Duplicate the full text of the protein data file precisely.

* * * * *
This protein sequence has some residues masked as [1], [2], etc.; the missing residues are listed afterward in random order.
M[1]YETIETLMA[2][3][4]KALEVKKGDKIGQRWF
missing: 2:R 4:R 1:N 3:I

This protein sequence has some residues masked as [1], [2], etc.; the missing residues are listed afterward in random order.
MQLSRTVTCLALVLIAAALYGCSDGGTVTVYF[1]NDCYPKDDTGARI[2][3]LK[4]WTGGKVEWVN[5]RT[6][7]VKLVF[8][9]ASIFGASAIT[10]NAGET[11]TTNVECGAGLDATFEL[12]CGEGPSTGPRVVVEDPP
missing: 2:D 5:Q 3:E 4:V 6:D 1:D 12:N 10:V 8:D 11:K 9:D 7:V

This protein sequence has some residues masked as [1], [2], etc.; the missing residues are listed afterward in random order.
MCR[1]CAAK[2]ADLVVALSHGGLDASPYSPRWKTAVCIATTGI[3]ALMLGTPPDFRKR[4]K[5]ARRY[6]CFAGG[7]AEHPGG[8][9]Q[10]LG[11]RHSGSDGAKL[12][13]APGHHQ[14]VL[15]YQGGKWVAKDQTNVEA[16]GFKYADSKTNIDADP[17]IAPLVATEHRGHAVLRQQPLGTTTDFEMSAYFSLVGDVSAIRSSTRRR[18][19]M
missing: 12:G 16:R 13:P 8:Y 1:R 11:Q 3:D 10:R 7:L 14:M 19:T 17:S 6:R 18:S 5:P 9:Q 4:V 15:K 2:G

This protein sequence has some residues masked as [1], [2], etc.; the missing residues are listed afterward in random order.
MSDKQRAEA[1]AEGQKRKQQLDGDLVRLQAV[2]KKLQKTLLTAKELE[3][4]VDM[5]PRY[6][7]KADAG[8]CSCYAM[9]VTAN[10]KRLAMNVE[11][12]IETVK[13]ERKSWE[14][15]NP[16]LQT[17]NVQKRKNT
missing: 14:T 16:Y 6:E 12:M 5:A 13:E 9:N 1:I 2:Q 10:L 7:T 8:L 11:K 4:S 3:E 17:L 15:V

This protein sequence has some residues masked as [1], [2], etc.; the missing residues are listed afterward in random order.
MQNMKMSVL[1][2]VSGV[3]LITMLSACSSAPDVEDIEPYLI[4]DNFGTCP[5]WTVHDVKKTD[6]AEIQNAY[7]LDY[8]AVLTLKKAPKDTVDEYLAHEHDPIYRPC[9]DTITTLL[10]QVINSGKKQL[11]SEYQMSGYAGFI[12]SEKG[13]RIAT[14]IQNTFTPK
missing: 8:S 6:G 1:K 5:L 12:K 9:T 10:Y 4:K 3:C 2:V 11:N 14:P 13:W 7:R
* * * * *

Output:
This protein sequence has some residues masked as [1], [2], etc.; the missing residues are listed afterward in random order.
M[1]YETIETLMA[2][3][4]KALEVKKGDKIGQRWF
missing: 2:R 4:R 1:N 3:I

This protein sequence has some residues masked as [1], [2], etc.; the missing residues are listed afterward in random order.
MQLSRTVTCLALVLIAAALYGCSDGGTVTVYF[1]NDCYPKDDTGARI[2][3]LK[4]WTGGKVEWVN[5]RT[6][7]VKLVF[8][9]ASIFGASAIT[10]NAGET[11]TTNVECGAGLDATFEL[12]CGEGPSTGPRVVVEDPP
missing: 2:D 5:Q 3:E 4:V 6:D 1:D 12:N 10:V 8:D 11:K 9:D 7:V

This protein sequence has some residues masked as [1], [2], etc.; the missing residues are listed afterward in random order.
MCR[1]CAAK[2]ADLVVALSHGGLDASPYSPRWKTAVCIATTGI[3]ALMLGTPPDFRKR[4]K[5]ARRY[6]CFAGG[7]AEHPGG[8][9]Q[10]LG[11]RHSGSDGAKL[12][13]APGHHQ[14]VL[15]YQGGKWVAKDQTNVEA[16]GFKYADSKTNIDADP[17]IAPLVATEHRGHAVLRQQPLGTTTDFEMSAYFSLVGDVSAIRSSTRRR[18][19]M
missing: 12:G 16:R 13:P 8:Y 1:R 11:Q 3:D 10:R 7:L 14:M 19:T 17:S 6:R 18:S 5:P 9:Q 4:V 15:K 2:G

This protein sequence has some residues masked as [1], [2], etc.; the missing residues are listed afterward in random order.
MSDKQRAEA[1]AEGQKRKQQLDGDLVRLQAV[2]KKLQKTLLTAKELE[3][4]VDM[5]PRY[6][7]KADAG[8]CSCYAM[9]VTAN[10]KRLAMNVE[11][12]IETVK[13]ERKSWE[14][15]NP[16]LQT[17]NVQKRKNT
missing: 14:T 16:Y 6:E 12:M 5:A 13:E 9:N 1:I 2:Q 10:L 7:T 8:L 11:K 4:S 3:E 17:L 15:V

This protein sequence has some residues masked as [1], [2], etc.; the missing residues are listed afterward in random order.
MQNMKMSVL[1][2]VSGV[3]LITMLSACSSAPDVEDIEPYLI[4]DNFGTCP[5]WTVHDVKKTD[6]AEIQNAY[7]LDY[8]AVLTLKKAPKDTVDEYLAHEHDPIYRPC[9]DTITTLL[10]QVINSGKKQL[11]SEYQMSGYAGFI[12]SEKG[13]RIAT[14]IQNTFTPK
missing: 8:S 6:G 1:K 5:L 12:K 9:T 10:Y 4:K 3:C 2:V 11:N 14:P 13:W 7:R